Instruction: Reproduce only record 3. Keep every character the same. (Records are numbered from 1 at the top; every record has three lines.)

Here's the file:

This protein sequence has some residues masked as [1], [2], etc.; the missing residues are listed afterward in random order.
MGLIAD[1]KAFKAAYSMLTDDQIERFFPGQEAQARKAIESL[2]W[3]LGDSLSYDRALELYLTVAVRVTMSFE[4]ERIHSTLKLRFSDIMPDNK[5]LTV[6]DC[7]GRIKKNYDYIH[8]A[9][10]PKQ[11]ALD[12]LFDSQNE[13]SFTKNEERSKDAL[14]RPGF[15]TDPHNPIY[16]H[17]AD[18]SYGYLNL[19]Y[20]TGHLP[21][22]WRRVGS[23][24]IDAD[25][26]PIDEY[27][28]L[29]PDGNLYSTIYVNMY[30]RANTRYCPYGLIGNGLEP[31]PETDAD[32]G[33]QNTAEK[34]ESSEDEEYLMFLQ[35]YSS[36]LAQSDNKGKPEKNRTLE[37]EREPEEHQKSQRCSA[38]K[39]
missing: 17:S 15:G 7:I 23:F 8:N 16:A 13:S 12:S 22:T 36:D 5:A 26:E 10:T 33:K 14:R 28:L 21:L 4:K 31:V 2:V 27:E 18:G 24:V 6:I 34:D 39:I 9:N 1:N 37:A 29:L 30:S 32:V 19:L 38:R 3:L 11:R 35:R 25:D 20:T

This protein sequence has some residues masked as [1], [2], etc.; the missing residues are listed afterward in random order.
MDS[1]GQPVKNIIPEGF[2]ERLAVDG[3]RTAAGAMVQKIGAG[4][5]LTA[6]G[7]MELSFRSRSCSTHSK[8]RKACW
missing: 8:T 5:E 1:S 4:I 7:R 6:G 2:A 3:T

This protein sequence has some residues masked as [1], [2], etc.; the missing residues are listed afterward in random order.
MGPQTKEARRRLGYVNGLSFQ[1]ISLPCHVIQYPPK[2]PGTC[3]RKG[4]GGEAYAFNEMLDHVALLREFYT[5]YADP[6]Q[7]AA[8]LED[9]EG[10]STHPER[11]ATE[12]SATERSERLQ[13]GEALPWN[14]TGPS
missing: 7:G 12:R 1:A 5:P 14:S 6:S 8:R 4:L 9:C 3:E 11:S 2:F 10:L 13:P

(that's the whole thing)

This protein sequence has some residues masked as [1], [2], etc.; the missing residues are listed afterward in random order.
MGPQTKEARRRLGYVNGLSFQ[1]ISLPCHVIQYPPK[2]PGTC[3]RKG[4]GGEAYAFNEMLDHVALLREFYT[5]YADP[6]Q[7]AA[8]LED[9]EG[10]STHPER[11]ATE[12]SATERSERLQ[13]GEALPWN[14]TGPS
missing: 7:G 12:R 1:A 5:P 14:S 6:S 8:R 4:L 9:C 3:E 11:S 2:F 10:L 13:P